You make me feel like there’s something good in the world I can hold on to,’ Aaron says. He kisses me again, draws me so close it’s almost hard to breathe. ‘I love you, Gem. And I promise I’ll hold your heart forever.’
When Gemma meets Aaron, she feels truly seen for the first time. Their love story is the intense kind. The written-in-the-stars, excluding-all-others kind. The kind you write songs about.
But little by little their relationship takes over Gemma’s life. What happens when being seen becomes being watched, and care becomes control?
Told in both Gemma’s and Aaron’s words, this is a raw, moving exploration of gaslighting in teenage relationships that skewers our ideas of what love looks like.
Karen Gregory has been a confirmed bookworm since early childhood. She wrote her first story about Bantra the mouse aged twelve, then put away the word processor until her first child was born, when she was overtaken by the urge to write. Her first novel, Countless, published in 2017, was shortlisted for the Leeds Book Award and longlisted for the Branford Boase. Her second novel, Skylarks, was published in 2018. Karen lives in Wiltshire with her family.
What I Thought
This starts out like a love at first sight teen romance, where main character Gemma gets swept away by the enigmatic Aaron. As do we to a certain extent, despite knowing that something is going to go wrong.
Gemma is overshadowed at home by her football playing younger brother Michael and Aaron sees this – and her.
With beach picnics and expensive gifts Gemma falls deeper and despite friends concerns she fails to see the warning signs. And that’s because they are so subtle at first. Things that are easily dismissed or put down to coincidence.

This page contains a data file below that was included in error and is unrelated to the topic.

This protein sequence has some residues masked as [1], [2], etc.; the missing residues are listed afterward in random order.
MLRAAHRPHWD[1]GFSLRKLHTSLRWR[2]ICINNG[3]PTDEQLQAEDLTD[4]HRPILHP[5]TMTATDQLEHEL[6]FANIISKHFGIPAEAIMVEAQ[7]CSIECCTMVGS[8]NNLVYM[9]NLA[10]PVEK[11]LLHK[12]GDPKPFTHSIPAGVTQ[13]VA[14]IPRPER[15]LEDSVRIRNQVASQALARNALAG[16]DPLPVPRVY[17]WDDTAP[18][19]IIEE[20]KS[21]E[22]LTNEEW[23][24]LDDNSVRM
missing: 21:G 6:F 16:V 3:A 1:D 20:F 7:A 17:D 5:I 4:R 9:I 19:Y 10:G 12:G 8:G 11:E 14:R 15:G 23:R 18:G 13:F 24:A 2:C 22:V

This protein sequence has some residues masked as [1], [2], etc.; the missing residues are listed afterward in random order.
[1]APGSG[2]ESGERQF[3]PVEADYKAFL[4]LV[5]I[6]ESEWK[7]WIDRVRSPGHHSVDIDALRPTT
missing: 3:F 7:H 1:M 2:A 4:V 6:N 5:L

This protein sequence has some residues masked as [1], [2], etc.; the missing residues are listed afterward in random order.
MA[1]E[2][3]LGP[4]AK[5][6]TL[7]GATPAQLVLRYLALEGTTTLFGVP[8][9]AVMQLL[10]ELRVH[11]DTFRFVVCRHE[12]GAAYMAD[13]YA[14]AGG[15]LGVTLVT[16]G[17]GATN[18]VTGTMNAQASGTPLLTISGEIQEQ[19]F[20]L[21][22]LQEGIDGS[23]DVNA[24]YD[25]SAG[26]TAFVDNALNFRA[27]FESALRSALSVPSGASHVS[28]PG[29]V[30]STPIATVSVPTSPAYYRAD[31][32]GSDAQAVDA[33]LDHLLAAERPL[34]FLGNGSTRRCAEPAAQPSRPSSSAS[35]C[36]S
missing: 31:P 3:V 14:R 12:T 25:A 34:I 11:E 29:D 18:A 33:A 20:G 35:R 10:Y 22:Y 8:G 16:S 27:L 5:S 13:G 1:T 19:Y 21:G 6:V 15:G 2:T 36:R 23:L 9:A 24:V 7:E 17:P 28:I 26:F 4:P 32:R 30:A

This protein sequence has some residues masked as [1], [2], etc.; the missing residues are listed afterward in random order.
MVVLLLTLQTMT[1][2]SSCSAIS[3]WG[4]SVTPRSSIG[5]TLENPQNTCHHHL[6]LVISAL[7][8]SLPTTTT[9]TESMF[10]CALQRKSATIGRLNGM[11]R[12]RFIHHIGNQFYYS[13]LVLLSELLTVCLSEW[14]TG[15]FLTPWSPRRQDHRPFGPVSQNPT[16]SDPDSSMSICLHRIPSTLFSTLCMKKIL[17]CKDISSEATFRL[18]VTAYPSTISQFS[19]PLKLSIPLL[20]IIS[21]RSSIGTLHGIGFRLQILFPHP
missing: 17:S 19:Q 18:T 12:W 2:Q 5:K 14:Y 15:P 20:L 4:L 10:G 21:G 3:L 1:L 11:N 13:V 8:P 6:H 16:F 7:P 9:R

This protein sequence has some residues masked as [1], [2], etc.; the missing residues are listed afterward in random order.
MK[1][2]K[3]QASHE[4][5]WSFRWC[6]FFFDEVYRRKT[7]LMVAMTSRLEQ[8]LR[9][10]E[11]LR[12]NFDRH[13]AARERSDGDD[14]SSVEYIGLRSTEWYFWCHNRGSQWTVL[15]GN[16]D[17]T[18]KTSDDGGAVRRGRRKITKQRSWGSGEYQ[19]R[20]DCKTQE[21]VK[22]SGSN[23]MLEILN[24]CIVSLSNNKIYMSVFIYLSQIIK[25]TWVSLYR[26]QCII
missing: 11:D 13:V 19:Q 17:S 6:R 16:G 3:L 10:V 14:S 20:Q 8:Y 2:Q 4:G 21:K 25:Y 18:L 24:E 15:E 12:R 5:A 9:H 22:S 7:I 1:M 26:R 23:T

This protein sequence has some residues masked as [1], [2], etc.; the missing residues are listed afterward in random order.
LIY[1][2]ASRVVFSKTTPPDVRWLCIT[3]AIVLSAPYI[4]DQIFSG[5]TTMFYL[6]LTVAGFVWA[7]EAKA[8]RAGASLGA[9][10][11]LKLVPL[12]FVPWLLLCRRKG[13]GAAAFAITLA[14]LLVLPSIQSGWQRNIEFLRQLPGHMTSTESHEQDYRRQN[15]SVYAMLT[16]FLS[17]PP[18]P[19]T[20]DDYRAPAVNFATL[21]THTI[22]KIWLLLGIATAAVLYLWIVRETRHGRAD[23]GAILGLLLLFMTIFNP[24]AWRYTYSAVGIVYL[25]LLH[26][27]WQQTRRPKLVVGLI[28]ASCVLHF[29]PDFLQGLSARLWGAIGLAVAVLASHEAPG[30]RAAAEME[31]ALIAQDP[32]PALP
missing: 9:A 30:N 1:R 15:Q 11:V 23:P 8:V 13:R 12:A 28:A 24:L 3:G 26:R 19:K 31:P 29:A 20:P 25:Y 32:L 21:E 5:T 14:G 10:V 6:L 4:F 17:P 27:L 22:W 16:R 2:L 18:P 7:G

This is an interesting look at gaslighting in a relationship, made even more complex by the addition of Aaron’s point of view, one that doesn’t immediately portray neon flashing lights but indicates that something has gone wrong in a past relationship.
The author makes it clear in a postscript that having his point of view included doesn’t excuse any behaviour but it helps the reader explore the psychology of the phenomenon from both sides.
I loved the inclusion of Gemma’s family dynamic and it was intriguing how particularly her parents relationship set some foundations for certain behaviours to be seen as normal. That’s what is very tricky with emotional abuse in particular, in most relationships – even with friends – things are said that can be hurtful or occasionally manipulative, when does it become abuse?
Set in college we see how important friendships are to teenagers in navigating their transition between child and adulthood. Gemma’s great love is country music and songwriting and her changing relationships with her family, friends and activities are powerful indicators of what is happening. In isolation her relationship with Aaron can definitely be seen as romantic, but in the wider context the cracks show.
All in all this is a very powerful read that reminded me of You by Caroline Kepnes. Trigger warnings for emotional, physical and sexual abuse.
Do check out what the other reviewers on the tour thought.
Thank you to Faye Rogers and Bloomsbury for the gifted copy for the purposes of this honest review.